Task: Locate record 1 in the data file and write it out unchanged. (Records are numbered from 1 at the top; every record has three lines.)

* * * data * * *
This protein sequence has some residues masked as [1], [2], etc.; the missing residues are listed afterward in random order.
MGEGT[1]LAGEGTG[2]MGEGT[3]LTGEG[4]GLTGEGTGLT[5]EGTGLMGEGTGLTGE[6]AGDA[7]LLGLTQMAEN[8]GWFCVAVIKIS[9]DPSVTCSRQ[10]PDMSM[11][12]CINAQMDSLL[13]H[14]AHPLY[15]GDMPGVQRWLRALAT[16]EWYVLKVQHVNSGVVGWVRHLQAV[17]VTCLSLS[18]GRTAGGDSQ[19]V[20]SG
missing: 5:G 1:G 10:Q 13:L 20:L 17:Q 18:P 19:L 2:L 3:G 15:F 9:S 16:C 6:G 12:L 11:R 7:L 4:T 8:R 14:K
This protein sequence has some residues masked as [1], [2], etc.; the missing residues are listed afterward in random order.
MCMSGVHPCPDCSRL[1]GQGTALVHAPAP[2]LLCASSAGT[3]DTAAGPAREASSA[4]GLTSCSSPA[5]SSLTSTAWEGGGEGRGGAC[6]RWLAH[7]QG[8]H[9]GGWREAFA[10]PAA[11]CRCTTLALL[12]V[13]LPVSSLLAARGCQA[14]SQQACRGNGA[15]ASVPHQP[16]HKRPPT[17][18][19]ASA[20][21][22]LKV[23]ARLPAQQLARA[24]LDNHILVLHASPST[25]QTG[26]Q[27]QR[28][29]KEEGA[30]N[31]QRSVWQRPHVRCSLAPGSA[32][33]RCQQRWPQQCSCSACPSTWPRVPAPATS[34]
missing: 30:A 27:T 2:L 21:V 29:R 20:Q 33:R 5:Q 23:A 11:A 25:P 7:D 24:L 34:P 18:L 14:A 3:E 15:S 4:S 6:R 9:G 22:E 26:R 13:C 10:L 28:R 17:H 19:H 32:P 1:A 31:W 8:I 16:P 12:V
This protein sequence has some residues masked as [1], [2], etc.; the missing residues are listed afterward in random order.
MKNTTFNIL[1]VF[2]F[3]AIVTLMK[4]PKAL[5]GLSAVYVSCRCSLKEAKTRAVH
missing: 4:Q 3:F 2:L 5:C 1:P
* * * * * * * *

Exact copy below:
This protein sequence has some residues masked as [1], [2], etc.; the missing residues are listed afterward in random order.
MGEGT[1]LAGEGTG[2]MGEGT[3]LTGEG[4]GLTGEGTGLT[5]EGTGLMGEGTGLTGE[6]AGDA[7]LLGLTQMAEN[8]GWFCVAVIKIS[9]DPSVTCSRQ[10]PDMSM[11][12]CINAQMDSLL[13]H[14]AHPLY[15]GDMPGVQRWLRALAT[16]EWYVLKVQHVNSGVVGWVRHLQAV[17]VTCLSLS[18]GRTAGGDSQ[19]V[20]SG
missing: 5:G 1:G 10:Q 13:L 20:L 17:Q 18:P 19:L 2:L 3:G 15:F 9:S 16:C 6:G 12:L 11:R 7:L 4:T 8:R 14:K